So Google has decided that Evernote needs to destroyed. That’s not what the search giant says, of course, but that’s the clear intention. The company has launched Keep as a web service and an Android app. This video confirms that Evernote is the target, because it could have been made about the older service.
I’m reminded of the way Apple launched iCloud as a way of dealing with Dropbox. That doesn’t seem to have worked. I’m still using Dropbox and avoiding iCloud. I expect I’ll continue to use Evernote, for two reasons. Firstly it’s built into my daily workflow. And secondly, if I pay for a service I have some level of confidence in its continuity.
No such certainty attends reliance on any of Google’s services. Charles Arthur has a terrific piece in the Guardian, “Google Keep? It’ll probably be with us until March 2017 – on average”, based on an analysis of 39 services that Google has shut down. Here’s what he found:
According to data I’ve gathered on 39 Google services and APIs – ranging from the short-lived “Google Lively” (a 3D animated chat introduced on 9 July 2008 and euthanised just 175 days later, on 31 December) to the surprisingly long-lived iGoogle (a personalised Google homepage, to which you could add RSS feeds and data, introduced in May 2005 and due for the chop in November after 3.106 days) – the average lifespan of products that don’t make the cut is 1,459 days. That’s just two days short of four years. For those keen on statistics, the standard deviation is 689 days; bar one item (iGoogle) all the group members lie within two standard deviations of the mean.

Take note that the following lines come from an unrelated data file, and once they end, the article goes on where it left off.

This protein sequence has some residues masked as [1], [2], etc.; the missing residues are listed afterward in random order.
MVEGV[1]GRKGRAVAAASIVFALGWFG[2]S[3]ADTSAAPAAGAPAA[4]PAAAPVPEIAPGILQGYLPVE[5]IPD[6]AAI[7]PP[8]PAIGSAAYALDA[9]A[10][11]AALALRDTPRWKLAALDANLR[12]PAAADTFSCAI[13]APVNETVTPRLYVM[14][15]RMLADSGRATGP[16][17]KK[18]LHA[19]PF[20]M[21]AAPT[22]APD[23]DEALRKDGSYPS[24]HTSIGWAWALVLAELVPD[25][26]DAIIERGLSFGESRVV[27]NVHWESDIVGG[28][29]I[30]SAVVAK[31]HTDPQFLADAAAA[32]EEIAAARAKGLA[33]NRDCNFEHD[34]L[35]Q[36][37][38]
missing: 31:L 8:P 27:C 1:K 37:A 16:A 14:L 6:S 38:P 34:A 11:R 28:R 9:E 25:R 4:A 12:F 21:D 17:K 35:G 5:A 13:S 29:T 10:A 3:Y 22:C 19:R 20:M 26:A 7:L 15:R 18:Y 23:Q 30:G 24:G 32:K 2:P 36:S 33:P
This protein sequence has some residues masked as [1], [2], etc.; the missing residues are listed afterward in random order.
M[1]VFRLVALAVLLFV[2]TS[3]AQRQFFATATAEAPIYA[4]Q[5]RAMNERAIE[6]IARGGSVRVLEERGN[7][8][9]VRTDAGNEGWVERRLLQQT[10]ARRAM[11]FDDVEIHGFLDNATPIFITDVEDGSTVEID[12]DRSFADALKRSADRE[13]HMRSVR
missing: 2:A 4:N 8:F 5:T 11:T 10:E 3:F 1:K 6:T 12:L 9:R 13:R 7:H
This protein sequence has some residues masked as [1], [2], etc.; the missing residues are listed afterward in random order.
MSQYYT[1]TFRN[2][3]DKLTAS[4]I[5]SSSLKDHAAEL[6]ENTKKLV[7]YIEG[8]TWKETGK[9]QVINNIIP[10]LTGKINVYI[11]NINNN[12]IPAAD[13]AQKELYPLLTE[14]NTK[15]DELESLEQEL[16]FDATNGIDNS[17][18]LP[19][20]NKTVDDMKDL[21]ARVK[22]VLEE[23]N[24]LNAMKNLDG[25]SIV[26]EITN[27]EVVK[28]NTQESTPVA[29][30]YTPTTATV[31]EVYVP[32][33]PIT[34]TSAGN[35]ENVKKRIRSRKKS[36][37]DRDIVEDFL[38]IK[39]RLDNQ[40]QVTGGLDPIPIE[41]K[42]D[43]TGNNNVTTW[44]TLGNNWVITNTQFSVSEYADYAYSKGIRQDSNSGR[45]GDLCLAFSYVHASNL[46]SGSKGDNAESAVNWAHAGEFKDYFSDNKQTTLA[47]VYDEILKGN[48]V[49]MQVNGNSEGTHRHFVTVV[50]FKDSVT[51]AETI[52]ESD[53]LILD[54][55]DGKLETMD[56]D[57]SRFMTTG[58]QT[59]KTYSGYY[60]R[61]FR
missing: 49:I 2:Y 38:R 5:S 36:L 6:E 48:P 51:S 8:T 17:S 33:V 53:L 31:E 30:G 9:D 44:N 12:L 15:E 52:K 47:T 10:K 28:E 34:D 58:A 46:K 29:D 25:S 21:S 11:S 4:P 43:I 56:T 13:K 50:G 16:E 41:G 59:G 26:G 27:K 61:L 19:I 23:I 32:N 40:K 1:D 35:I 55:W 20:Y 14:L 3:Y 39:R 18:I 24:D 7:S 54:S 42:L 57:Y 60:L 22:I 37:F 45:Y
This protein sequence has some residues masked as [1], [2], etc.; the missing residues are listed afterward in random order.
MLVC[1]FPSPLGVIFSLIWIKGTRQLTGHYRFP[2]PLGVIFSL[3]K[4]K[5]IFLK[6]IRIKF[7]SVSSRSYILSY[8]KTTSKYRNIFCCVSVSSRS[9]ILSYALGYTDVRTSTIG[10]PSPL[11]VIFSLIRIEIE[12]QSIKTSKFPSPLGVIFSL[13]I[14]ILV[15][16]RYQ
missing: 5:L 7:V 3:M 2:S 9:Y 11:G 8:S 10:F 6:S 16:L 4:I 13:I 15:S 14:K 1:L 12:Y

There are various ways of looking at this. One can, for example, applaud Google’s creativity — the way its engineers spew out innovative, experimental services as “perpetual betas”; it shows the kind of cognitive surplus that the company generates. Good for them!
On the other hand, one can take the view that as a dominant company on the Internet, Google has acquired special responsibilities: it’s become like a public utility and therefore should not behave like a cheeky, innovative start-up. Thousands and thousands of serious Internet users (including yours truly) built their work-flows round Google Reader; and Google’s entry into the RSS-aggregator market effectively ended the lives of earlier, smaller products. (I remember a time when the most chilling question a start-up could face from a potential investor was: “What will you do if Google decides to enter your target market?”)
Now, having wiped out those small fry, Google exits with a blithe statement saying that it needs to focus on core business.
I have a hunch that Google will come to regret this particular decision. Apart from anything else, Reader drove a lot of traffic — far more, I suspect, than Google+ does.
On the basis of his statistical analysis, Charles Arthur thinks that we can expect Keep to be around only until 18 March 2017.